Not all the revelations here are heartening, however. Grim figures are provided on the sheer number of films that have been lost, and as with other countries, the older the film, the slimmer the chances that it has survived (of the 1,200 Indian films made in the silent era, only 10 have been rescued by the archive to date). And yet prints of films from all ages continue to be destroyed. This cultural vandalism is graphically illustrated by a sequence that will chill the hearts of all true film fans and actually made me yelp with horror, as 35mm film prints are sold on market stalls for about £1 a kilogram, piled up in storerooms and spooled into a chemical bath to strip them of their silver content, transforming the results of passion, hard work and creativity into a few grams of metal and seemingly endless strips of clear sprocketed celluloid. As director Dungarpur soberly reflects, "Here I am now, surrounded by film cans and films, the images I grew up watching being washed away and turned into silver for coloured bangles." There are also some troubling suggestions about the condition of the archive since Nair's departure, with the claim made that films are no longer stored at the correct temperature or humidity or in dust-free conditions, although there are no interviews with the current archival staff to either back this up or refute it.
Nair himself clearly misses what he still regards as the best years of his life, a sense of loss subtly evident in the unwaveringly serious nature his interview material – only in the two brief sequences in which he and three of his contemporaries talk film in a café do we get to see the smiling and warmly enthusiastic man that we can presume so beguiled the students back in the day. But this in no way discolours Nair's extraordinary achievements as an ambassador for cinema and a protector of its history. And In telling Nair's story, Dungarpur also provides a fascinating dip into the history of Indian cinema, introducing those of us with only scant knowledge of the subject to a number of key filmmakers, and illustrating Nair's memories with tantalising clips, the sort that make you want to hunt out the films in their entirety.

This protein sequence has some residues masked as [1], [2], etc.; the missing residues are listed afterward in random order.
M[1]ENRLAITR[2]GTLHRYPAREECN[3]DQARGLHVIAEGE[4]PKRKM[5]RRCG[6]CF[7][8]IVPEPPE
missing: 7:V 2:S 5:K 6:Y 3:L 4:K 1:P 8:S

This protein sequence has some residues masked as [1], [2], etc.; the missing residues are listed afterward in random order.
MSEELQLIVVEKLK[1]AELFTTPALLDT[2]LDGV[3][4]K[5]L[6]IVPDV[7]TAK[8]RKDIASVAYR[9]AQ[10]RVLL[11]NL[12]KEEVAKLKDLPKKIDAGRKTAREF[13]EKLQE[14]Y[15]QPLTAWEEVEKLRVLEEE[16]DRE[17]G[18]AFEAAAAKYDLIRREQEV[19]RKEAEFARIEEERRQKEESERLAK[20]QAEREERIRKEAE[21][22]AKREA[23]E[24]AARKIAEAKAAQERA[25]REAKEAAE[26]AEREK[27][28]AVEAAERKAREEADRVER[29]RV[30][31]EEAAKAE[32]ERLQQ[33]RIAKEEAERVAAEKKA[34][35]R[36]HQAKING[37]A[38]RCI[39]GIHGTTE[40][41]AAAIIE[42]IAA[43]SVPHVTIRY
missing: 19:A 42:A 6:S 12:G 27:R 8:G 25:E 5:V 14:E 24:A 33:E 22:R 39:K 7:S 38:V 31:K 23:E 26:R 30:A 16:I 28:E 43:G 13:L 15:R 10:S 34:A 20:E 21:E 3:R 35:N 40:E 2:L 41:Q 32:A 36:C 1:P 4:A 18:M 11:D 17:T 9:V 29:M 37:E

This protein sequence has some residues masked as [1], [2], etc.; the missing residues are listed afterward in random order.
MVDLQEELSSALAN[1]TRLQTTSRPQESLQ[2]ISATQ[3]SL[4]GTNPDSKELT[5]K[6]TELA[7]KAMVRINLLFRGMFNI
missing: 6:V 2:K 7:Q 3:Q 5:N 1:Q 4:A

No question about it, Celluloid Man is an enthralling, educational and ultimately inspiring portrait of a remarkable man who probably never regarded himself as such. A level-headed and meticulously researched hymn to the unique pleasures of cinema and the importance of film preservation, it also stirred fond memories of the man who first fired my own gradual awakening to what Martin Scorsese once called the full palette of film experience. His name was Paul Harrison and he ran an evening class in which he screened an impressive range of films from around the world for willing students on the Photography, Film and Television course on which I was enrolled. Astonishingly, in retrospect, the class was not mandatory and only a handful of students ever attended. But what I saw there over the course of three years changed my perception of the possibilities of film forever. Mr. Harrison, wherever you are right now, I salute you and those like you, men and women who, in the words of the venerable Mr. Nair, when they see a film they like, want to share it with others.